Audi e-tron Sport back concept debuts at Shanghai
Audi has pulled the wraps off this striking e-tron Sportback thought at the Shanghai motor show. The concept showings Audi’s second series-production electric model due in 2019. Audi said its sleek, new EV is aimed squarely at Jaguar’s upcoming electric SUV, the I-Pace. The e-tron Sportback shares its powertrain with the 2015 e-tron quattro concept, which previewed Audi’s first production-EV due in 2018. Audi’s latest concept mixes the lines of a lift back with the stance of a four-seat SUV. It creates what the brand describes as “a new class of car” that will attract buyers who may have previously considered an A7 but want a more commanding view of the road. The e-tron Sportback sits on 23-inch alloy wheels.
The car’s electric drivetrain denies the need for a conservative front grille through which air can flow, but Audi has applied its familiar design language to the front end of the car. However, there is a new ‘bridge’, formed by one vent at the top of the grille and another at the front of the bonnet, through which air can be channeled. The car uses what Audi describes as “next-generation digital lighting technology” to enable the use of matrix LED full-beam headlights. It also introduces new daytime running lights that project their light onto reflective sections of bodywork, instead of directly outwards, and also double as scrolling indicators. They are escorted by matrix laser lights situated under the front and back bumpers that project turn signals onto the road.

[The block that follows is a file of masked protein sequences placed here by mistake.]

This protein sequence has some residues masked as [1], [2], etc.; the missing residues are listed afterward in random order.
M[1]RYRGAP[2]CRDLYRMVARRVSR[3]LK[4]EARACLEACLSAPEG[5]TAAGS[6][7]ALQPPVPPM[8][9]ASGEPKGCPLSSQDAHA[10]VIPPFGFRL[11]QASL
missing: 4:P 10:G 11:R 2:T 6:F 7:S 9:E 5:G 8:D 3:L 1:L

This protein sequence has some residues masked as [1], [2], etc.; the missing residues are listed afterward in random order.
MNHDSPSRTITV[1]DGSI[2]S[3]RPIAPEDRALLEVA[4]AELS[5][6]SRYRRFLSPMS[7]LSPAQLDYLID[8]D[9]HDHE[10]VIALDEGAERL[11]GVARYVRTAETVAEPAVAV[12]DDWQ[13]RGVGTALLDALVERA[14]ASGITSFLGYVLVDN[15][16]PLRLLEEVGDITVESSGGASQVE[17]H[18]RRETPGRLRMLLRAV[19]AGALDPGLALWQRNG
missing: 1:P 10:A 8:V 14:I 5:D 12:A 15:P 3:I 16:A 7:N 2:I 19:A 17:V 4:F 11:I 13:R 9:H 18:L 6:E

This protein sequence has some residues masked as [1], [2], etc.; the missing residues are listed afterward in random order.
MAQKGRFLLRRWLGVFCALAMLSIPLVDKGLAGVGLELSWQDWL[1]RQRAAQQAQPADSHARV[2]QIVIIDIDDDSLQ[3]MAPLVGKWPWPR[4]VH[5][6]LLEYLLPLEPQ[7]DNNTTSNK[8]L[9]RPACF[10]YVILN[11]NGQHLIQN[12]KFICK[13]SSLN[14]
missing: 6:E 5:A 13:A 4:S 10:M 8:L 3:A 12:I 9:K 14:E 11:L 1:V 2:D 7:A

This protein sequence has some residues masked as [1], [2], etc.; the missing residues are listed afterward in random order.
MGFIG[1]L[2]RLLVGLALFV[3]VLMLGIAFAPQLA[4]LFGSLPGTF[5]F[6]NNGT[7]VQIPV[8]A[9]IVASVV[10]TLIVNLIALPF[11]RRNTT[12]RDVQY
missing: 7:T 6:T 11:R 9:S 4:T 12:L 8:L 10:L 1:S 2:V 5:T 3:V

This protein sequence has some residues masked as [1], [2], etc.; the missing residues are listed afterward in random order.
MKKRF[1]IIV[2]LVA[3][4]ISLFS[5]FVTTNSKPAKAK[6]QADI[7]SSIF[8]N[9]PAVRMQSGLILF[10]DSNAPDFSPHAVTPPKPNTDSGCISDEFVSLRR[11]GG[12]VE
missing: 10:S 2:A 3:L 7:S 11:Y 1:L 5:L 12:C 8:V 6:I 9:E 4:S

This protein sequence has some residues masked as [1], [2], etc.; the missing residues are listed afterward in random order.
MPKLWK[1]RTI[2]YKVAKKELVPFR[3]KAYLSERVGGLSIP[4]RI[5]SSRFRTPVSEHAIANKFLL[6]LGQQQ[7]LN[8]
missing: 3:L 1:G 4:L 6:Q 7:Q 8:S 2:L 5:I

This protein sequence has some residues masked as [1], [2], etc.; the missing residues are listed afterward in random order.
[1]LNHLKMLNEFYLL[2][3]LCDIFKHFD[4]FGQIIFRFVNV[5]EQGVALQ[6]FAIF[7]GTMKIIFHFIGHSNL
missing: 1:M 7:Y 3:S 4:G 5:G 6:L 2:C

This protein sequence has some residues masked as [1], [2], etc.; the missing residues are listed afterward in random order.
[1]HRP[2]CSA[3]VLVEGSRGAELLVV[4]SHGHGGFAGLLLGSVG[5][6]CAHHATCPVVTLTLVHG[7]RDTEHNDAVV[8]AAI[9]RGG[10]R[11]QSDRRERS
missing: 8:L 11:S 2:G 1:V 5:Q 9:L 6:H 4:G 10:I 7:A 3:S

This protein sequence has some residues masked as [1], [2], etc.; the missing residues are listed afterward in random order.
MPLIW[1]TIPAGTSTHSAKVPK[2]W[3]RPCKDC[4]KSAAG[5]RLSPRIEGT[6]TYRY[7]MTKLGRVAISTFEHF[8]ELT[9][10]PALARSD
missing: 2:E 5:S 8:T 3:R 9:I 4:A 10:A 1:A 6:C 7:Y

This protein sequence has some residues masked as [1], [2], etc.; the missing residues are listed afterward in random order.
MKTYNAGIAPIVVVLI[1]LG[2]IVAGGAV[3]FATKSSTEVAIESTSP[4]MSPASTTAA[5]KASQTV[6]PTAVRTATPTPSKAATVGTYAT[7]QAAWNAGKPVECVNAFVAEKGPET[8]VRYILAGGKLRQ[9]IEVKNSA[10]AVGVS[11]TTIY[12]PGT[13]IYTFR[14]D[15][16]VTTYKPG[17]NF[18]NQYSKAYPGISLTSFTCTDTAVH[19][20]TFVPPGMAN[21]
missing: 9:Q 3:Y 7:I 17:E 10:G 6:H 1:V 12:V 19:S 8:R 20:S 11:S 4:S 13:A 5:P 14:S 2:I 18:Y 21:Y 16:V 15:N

The e-tron Sportback has two motors that power the rear wheels and one that powers the fronts, with the drivetrain producing maximum combined outputs of 503hp and 800Nm. This enables a 0-100kph in mere 4.5sec and a limited top speed of 210kph. In most driving conditions, just the front motor is used, with the two rear units adding torque in high-load or low-grip conditions. The drivetrain can be changed to lasting all-wheel drive should the driver need it, and the back axle shuffles power between the wheels via torque vectoring.
All three motors can recover energy during braking and coasting, and the intensity of energy recovery is adjustable through four levels.